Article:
Artist - David Gamble
David Gamble was born in 1953 in London. He is a multidisciplinary artist, now based in New Orleans. His body of work consists of paintings, works on paper, and photographs, all of which have been exhibited globally.
Throughout the 1980s and '90s, Gamble worked as one of the foremost international editorial photographers for publications such as The Observer, the Independent, LIFE, Fortune, the New Yorker, Town & Country, Newsweek, Paris Match, Sunday Times, and more.
Over his decades-long career spanning the commercial, journalistic, and fine art realms, Gamble has photographed such illustrious figures as Prof. Stephen Hawking and the Dalai Lama with several of his portraits included in the permanent collections of the National Portrait Gallery in London and the Smithsonian's National Portrait Gallery in Washington, DC.
In 2000 Gamble published the book Perfidious Man, Viking Penguin. A series of 70 B/W photographs on the condition of late 20th Man. Essay by the writer Will Self.
In 1987, Gamble won the Kodak Award for Best Photographer in Europe as well as a World Press Photo Award in 1988 for his portrait of Stephen Hawking, which was used as the notable cover of Hawking's "A Brief History of Time." In 1989 he was given The American Photography Award. In 1987, Fred Hughes, Andy Warhol's manager, a big admirer of Gambles work asked if he would photograph Warhol's house in NYC just after he passed away in 1987. Photographs, such as Warhol's Medicine Cabinet are now collected by Museums and shown in museums such as the Warhol Museum in Pittsburgh. Gamble has been exhibiting work through galleries in Chicago, New York, and Europe. In 2018 he was commissioned to become an artist in residence at Venue and Restaurant, in Aspen, and also creating unique works for Sophia in New Orleans.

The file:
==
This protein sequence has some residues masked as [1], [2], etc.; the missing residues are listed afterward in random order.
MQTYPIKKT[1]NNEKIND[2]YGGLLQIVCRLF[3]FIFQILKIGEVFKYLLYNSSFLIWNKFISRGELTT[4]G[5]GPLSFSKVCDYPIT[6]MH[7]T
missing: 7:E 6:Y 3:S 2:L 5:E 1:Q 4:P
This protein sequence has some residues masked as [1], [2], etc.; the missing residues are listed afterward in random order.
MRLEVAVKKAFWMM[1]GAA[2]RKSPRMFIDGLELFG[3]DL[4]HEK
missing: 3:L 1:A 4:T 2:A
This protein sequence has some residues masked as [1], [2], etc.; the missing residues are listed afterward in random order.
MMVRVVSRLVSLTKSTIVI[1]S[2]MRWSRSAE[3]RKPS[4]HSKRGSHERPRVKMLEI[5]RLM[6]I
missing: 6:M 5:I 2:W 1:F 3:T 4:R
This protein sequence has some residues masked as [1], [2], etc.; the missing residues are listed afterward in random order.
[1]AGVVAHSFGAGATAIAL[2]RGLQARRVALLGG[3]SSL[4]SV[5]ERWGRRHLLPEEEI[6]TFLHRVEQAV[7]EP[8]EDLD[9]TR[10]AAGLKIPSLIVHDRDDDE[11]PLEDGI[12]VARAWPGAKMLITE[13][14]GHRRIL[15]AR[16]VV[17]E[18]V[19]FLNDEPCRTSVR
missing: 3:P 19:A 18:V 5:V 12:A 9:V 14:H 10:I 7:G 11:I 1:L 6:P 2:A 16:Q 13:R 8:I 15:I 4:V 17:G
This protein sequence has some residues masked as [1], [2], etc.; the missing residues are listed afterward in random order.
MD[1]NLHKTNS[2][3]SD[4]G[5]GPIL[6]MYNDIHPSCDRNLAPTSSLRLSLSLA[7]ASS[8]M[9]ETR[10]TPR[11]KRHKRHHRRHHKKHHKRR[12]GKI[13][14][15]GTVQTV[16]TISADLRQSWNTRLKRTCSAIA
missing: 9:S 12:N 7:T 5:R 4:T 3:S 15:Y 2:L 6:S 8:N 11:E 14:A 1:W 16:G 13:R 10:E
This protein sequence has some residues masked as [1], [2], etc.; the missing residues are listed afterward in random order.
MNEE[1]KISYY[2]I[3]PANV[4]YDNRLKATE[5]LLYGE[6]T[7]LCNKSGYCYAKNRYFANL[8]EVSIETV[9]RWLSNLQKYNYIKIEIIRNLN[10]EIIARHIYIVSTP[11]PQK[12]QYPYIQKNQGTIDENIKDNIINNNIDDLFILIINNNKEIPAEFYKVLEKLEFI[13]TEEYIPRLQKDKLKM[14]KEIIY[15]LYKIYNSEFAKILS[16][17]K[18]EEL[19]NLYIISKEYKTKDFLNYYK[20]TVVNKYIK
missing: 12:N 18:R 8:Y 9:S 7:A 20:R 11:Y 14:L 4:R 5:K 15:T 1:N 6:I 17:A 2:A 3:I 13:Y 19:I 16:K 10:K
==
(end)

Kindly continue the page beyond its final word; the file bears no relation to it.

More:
Gamble is currently expanding his painting series, Silence, which aims at shining light at victims of abuse and neglect.
Gamble and jazz musician Jonathan Freilich completed Avant-Garde film "Esplanade" early 2019. It was accepted into the New Orleans Film Festival 2019. Also to be shown at the Museum of Modern Art in New Orleans. B/W 16mm film and completely edited inside the camera, Freilich composed the music and sound as an improvisational collaboration between Sound and Images, 38 minutes. A new film collaboration to be completed in 2020 is a short Operetta, based on James Joyce's Letters to Nora. It will be shown in 2020.
This portrait of Sophia Loren. Is at the height of her beauty. Her face has become an icon of 20 th Century. Representing strong beautiful womanhood. The abstract lines in silver and enamel black paint. It could be a representation of her Italian food, but the lines are more an abstraction of a complicated character. She was always a star, choosing brave roles and subject matter that represented the struggles against woman in the role of society. She portrayed not only comedy and sensuality, but also tragic and strong independent women. She is an is an icon equal to the greats of Warhol's Marilyn and Elizabeth.
This painting was commissioned by Billy Blatty, for Sofia restaurant, New Orleans.
50 in x 60 in. Oil enamel on canvas.
"Everything you see I owe to Spaghetti."
"Everything you see I owe to Spaghetti" is a famous line of Sophia's and also the title of a 6ft x 6ft chromogenic aluminum that hangs next to the pizza bar. The artist, David Gamble, a friend of Fred Hughes (Warhol's Manager), was the only person allowed to photograph Andy's residence after his passing. "Warhol loved his Soup. Loren loved her pasta. Having been in Warhol's house in NYC 1987, and photographed his soup in his kitchen, Sophia should BE like an icon to her food. Printed direct onto metal in flat shiny colors...Warhol never had this technology but he would have loved it. The image enameled onto the surface....It changes with light and reflections. Blatty commissioned me to make unique art, including a colorful and dynamic piece of he iconic actress loving her food..." -- David Gamble | Davidgamble.net @davidgambleartist